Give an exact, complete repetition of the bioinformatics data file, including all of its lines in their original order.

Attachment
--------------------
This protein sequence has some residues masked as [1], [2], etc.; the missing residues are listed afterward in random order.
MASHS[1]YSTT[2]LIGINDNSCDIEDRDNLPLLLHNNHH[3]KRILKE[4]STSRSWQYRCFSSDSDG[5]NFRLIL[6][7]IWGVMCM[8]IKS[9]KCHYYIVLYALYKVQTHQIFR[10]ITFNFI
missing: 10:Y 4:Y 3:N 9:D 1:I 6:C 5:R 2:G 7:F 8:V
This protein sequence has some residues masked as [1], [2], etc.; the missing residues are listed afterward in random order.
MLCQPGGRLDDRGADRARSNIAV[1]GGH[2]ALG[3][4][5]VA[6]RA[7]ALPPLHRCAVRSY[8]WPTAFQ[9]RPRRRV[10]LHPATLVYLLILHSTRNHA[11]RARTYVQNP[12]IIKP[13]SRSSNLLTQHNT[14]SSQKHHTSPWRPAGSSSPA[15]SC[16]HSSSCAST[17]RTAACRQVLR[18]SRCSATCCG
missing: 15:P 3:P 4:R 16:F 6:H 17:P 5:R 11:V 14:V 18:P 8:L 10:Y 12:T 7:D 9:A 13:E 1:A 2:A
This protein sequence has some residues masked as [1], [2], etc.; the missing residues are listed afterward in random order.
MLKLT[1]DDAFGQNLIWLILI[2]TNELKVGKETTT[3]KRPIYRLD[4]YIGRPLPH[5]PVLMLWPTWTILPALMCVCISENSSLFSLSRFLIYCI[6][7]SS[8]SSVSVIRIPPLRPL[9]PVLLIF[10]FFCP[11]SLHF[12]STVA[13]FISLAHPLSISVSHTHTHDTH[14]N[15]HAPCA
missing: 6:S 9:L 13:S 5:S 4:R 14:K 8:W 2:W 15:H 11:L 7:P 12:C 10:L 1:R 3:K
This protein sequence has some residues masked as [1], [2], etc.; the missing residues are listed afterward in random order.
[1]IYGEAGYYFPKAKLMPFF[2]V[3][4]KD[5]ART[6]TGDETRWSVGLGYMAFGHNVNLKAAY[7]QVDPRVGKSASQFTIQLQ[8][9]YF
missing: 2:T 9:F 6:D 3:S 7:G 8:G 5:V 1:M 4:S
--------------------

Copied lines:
This protein sequence has some residues masked as [1], [2], etc.; the missing residues are listed afterward in random order.
MASHS[1]YSTT[2]LIGINDNSCDIEDRDNLPLLLHNNHH[3]KRILKE[4]STSRSWQYRCFSSDSDG[5]NFRLIL[6][7]IWGVMCM[8]IKS[9]KCHYYIVLYALYKVQTHQIFR[10]ITFNFI
missing: 10:Y 4:Y 3:N 9:D 1:I 6:C 5:R 2:G 7:F 8:V
This protein sequence has some residues masked as [1], [2], etc.; the missing residues are listed afterward in random order.
MLCQPGGRLDDRGADRARSNIAV[1]GGH[2]ALG[3][4][5]VA[6]RA[7]ALPPLHRCAVRSY[8]WPTAFQ[9]RPRRRV[10]LHPATLVYLLILHSTRNHA[11]RARTYVQNP[12]IIKP[13]SRSSNLLTQHNT[14]SSQKHHTSPWRPAGSSSPA[15]SC[16]HSSSCAST[17]RTAACRQVLR[18]SRCSATCCG
missing: 15:P 3:P 4:R 16:F 6:H 17:P 5:R 11:V 14:V 18:P 8:L 10:Y 12:T 7:D 9:A 13:E 1:A 2:A
This protein sequence has some residues masked as [1], [2], etc.; the missing residues are listed afterward in random order.
MLKLT[1]DDAFGQNLIWLILI[2]TNELKVGKETTT[3]KRPIYRLD[4]YIGRPLPH[5]PVLMLWPTWTILPALMCVCISENSSLFSLSRFLIYCI[6][7]SS[8]SSVSVIRIPPLRPL[9]PVLLIF[10]FFCP[11]SLHF[12]STVA[13]FISLAHPLSISVSHTHTHDTH[14]N[15]HAPCA
missing: 6:S 9:L 13:S 5:S 4:R 14:K 8:W 2:W 15:H 11:L 7:P 12:C 10:L 1:R 3:K
This protein sequence has some residues masked as [1], [2], etc.; the missing residues are listed afterward in random order.
[1]IYGEAGYYFPKAKLMPFF[2]V[3][4]KD[5]ART[6]TGDETRWSVGLGYMAFGHNVNLKAAY[7]QVDPRVGKSASQFTIQLQ[8][9]YF
missing: 2:T 9:F 6:D 3:S 7:G 8:G 5:V 1:M 4:S